Here are the answers to some of the quick hitters that I received at the
I know everyone is ga-ga over A-Gone with his move to the Red Sox, and he has been productive so far, hitting .297 with seven RBI in 10 games, but I'm a bit confused by this proposal. Howard has averaged 46 homers, 136 RBI and 99 runs the past five years. I know he is coming off his worst full season (31 homers, 108 RBI, 87 runs) and that he will almost certainly fail to match Gonzalez in terms of batting average (more on that below), but do you know how many times A-Gone has been able to match the worst effort of Howard's career (31-108-87)? Three. You can talk to me all you want about Petco Park, but the fact is Howard's run production isn't likely to fall too far behind the Sox's new slugger. Oh, and I bet it would shock most of you to learn that there is only a four-point advantage for Gonzalez in career batting average over the Phillies' slugger (.284 to .280).
If that paragraph didn't convince you to turn down the deal, this one should. You simply cannot leave your bullpen in the hands of only Aardsma -- that would be a huge mistake. Aardsma is working his way back from injury and looking good in doing it, but it's far from certain he will immediately start saving games for the Mariners. Even if we posit that he will, you'll still need a second closer to have any shot at a respectable finish in the saves category. The Braves have settled on Kimbrel as their man in the ninth, sorry Johnny Venters owners, and through 24.2 big league innings Kimbrel has a K/9 mark of 17.15 -- the best mark in the history of baseball (min 20 innings).
Turn this offer down.
All preseason I warned to be wary of Justin Morneau and Morales, though I don't think most listened. Morneau has been healthy and on the field, which is great news, but he has looked bad at the dish (.258/.303/.355). However, at least he is playing. Morales still is on the sidelines, and the exciting news here is that he will try to run on Tuesday or Wednesday. Think about that. He isn't running without pain from an injury that occurred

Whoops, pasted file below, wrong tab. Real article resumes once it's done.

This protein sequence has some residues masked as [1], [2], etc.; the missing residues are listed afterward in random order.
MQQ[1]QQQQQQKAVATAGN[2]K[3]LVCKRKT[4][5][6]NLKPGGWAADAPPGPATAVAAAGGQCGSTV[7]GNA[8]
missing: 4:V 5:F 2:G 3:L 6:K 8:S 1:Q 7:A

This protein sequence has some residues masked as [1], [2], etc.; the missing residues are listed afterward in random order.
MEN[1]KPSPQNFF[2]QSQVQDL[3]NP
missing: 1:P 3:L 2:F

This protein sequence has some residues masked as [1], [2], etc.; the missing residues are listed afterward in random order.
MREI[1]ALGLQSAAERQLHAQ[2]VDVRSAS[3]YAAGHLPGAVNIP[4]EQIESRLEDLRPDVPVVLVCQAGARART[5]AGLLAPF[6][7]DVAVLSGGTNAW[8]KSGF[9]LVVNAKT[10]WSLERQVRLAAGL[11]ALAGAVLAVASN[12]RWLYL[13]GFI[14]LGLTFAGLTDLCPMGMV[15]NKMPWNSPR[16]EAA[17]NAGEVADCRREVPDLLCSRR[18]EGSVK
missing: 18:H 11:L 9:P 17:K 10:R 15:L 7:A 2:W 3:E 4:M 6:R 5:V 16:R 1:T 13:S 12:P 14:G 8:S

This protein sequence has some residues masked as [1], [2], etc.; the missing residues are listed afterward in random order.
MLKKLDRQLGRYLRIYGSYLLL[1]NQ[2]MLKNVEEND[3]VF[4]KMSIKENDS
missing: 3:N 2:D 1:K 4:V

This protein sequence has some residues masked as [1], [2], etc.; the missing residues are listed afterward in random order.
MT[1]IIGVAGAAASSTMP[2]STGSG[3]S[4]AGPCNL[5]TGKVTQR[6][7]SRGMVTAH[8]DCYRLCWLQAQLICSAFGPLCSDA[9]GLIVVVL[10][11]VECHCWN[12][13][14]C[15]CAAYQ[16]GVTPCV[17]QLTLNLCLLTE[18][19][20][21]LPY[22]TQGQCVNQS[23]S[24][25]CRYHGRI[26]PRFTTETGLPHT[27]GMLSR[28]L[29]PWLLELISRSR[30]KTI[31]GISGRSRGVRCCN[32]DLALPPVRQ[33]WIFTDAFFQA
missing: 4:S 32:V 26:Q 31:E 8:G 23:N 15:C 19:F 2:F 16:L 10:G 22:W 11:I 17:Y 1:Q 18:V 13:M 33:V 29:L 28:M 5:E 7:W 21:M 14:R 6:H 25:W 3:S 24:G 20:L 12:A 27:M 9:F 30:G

Morales: .306-34-1408-86-3 with a .924 OPS
Huff is healthy, off to a a solid start (seven RBI in 10 games), and qualifies at first base and outfield. I see no reason why everyone wouldn't prefer to roster Huff over the still working his way back into game shape Morales.
I can't believe the love fast starters get (I tried, even though no one seems to be listening, to tell people to slow their roll when it comes to the fast start of Willie Bloomquist in
Why in the world wouldn't you take the deal? Hughes is struggling with velocity , and though the word is that it's a mechanical thing, tell me you aren't concerned when you look at his pitching line and see that over his last 18 starts his ERA is 5.76, his hits per nine mark is 9.54, his WHIP is 1.43, his K/9 has dropped to 6.2 and his HR/9 mark is 1.89? Folks, that is awful work, and 18 starts and 20 appearances (100 innings) is a pretty good chunk of work to start drawing some conclusions. Think of it this way. As bad as Beckett was in 2010 his ERA was only 0.02 higher and his WHIP only 0.11 worse. On the flip side, Beckett's K/9 rate was a vast improvement over Hughes' mark of 8.18, and his HR/9 mark was lower at 1.41. As awful as Beckett was last year Hughes has been even worse over his last 20 appearances. Toss in the mph/mechanical concern, and the fact that Beckett wasn't nearly as bad last season as some would lead you to believe
Everyone loves the hot young stud, don't they? Britton is a lefty who has burst onto the scene because of an injury to Brian Matusz. In two starts Britton has allowed just one run, going 2-0 with a 0.66 ERA. Britton has been groomed to be a top of the rotation starter, and his greatest asset is his ability to keep the ball on the ground. His control can be hit or miss at times, but for the most part he is a polished youngster who appears ready to take the ball every day. Of course, there are a few of caveats. (1) He pitches in a park that favors hitters. (2) He pitches in the tough AL East. (3) He could lose his starting rotation spot when Matusz/Justin Duchscherer return to action. (4) He's yet to throw 160 innings as a professional.
Narveson certainly doesn't have the pedigree of Britton, and it would be shocking if ended up with the better career. That doesn't necessarily mean he is the better fantasy option right now however. Over Narveson's last 16 starts he has posted a strong set of ratios (3.35 ERA, 1.15 WHIP), which have been reflective of his successful work on the hill as Narveson has also struck out an average of 7.7 batters per nine innings leading to a 2.86 K/BB mark. If Britton has a wildly successful rookie season he's not likely to be able to match the ERA, WHIP or K/9 rate that Narveson has flashed over his last 16 appearances. I'm not saying Narveson is going to be an elite option in 2011, but for my money he'd be the hurler I would roster out of this duo.